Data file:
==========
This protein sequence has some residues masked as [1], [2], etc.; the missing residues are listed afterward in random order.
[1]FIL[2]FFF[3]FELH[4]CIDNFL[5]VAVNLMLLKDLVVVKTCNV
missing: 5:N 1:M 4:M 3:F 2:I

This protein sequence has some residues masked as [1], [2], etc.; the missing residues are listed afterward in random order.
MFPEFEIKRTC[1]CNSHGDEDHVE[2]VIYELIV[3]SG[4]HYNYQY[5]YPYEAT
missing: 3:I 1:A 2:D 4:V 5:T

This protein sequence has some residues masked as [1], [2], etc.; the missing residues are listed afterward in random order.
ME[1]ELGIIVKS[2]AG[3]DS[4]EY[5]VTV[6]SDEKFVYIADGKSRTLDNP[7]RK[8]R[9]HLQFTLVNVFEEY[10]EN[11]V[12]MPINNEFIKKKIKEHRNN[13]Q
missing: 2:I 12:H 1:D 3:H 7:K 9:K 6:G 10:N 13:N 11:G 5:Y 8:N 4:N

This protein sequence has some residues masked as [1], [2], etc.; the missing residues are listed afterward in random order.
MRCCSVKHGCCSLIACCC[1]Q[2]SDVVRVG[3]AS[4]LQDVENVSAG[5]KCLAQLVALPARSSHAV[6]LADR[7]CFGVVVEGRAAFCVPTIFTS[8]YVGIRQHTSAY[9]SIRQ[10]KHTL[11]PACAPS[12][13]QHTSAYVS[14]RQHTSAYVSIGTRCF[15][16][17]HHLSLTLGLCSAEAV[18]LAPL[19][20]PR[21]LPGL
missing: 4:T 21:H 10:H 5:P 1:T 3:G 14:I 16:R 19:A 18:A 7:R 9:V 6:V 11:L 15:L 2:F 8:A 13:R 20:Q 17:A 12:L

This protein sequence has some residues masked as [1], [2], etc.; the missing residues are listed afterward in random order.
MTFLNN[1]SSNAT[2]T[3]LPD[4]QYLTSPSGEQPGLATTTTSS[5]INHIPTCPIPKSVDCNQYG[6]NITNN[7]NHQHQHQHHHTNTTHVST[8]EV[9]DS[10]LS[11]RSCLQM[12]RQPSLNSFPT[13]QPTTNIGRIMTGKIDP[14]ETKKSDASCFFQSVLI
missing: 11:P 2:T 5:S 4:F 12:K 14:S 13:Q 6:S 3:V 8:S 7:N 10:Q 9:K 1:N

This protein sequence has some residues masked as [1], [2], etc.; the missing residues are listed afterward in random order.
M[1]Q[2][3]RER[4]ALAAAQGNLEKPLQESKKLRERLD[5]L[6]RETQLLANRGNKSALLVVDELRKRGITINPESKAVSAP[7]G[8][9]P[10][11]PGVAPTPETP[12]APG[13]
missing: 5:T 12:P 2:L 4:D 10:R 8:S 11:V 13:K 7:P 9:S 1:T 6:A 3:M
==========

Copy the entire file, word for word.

This protein sequence has some residues masked as [1], [2], etc.; the missing residues are listed afterward in random order.
[1]FIL[2]FFF[3]FELH[4]CIDNFL[5]VAVNLMLLKDLVVVKTCNV
missing: 5:N 1:M 4:M 3:F 2:I

This protein sequence has some residues masked as [1], [2], etc.; the missing residues are listed afterward in random order.
MFPEFEIKRTC[1]CNSHGDEDHVE[2]VIYELIV[3]SG[4]HYNYQY[5]YPYEAT
missing: 3:I 1:A 2:D 4:V 5:T

This protein sequence has some residues masked as [1], [2], etc.; the missing residues are listed afterward in random order.
ME[1]ELGIIVKS[2]AG[3]DS[4]EY[5]VTV[6]SDEKFVYIADGKSRTLDNP[7]RK[8]R[9]HLQFTLVNVFEEY[10]EN[11]V[12]MPINNEFIKKKIKEHRNN[13]Q
missing: 2:I 12:H 1:D 3:H 7:K 9:K 6:G 10:N 13:N 11:G 5:Y 8:N 4:N

This protein sequence has some residues masked as [1], [2], etc.; the missing residues are listed afterward in random order.
MRCCSVKHGCCSLIACCC[1]Q[2]SDVVRVG[3]AS[4]LQDVENVSAG[5]KCLAQLVALPARSSHAV[6]LADR[7]CFGVVVEGRAAFCVPTIFTS[8]YVGIRQHTSAY[9]SIRQ[10]KHTL[11]PACAPS[12][13]QHTSAYVS[14]RQHTSAYVSIGTRCF[15][16][17]HHLSLTLGLCSAEAV[18]LAPL[19][20]PR[21]LPGL
missing: 4:T 21:H 10:H 5:P 1:T 3:G 14:I 16:R 19:A 18:A 7:R 9:V 6:V 11:L 15:L 2:F 8:A 13:R 20:Q 17:A 12:L

This protein sequence has some residues masked as [1], [2], etc.; the missing residues are listed afterward in random order.
MTFLNN[1]SSNAT[2]T[3]LPD[4]QYLTSPSGEQPGLATTTTSS[5]INHIPTCPIPKSVDCNQYG[6]NITNN[7]NHQHQHQHHHTNTTHVST[8]EV[9]DS[10]LS[11]RSCLQM[12]RQPSLNSFPT[13]QPTTNIGRIMTGKIDP[14]ETKKSDASCFFQSVLI
missing: 11:P 2:T 5:S 4:F 12:K 14:S 13:Q 6:S 3:V 8:S 7:N 10:Q 9:K 1:N

This protein sequence has some residues masked as [1], [2], etc.; the missing residues are listed afterward in random order.
M[1]Q[2][3]RER[4]ALAAAQGNLEKPLQESKKLRERLD[5]L[6]RETQLLANRGNKSALLVVDELRKRGITINPESKAVSAP[7]G[8][9]P[10][11]PGVAPTPETP[12]APG[13]
missing: 5:T 12:P 2:L 4:D 10:R 8:S 11:V 13:K 7:P 9:S 1:T 6:A 3:M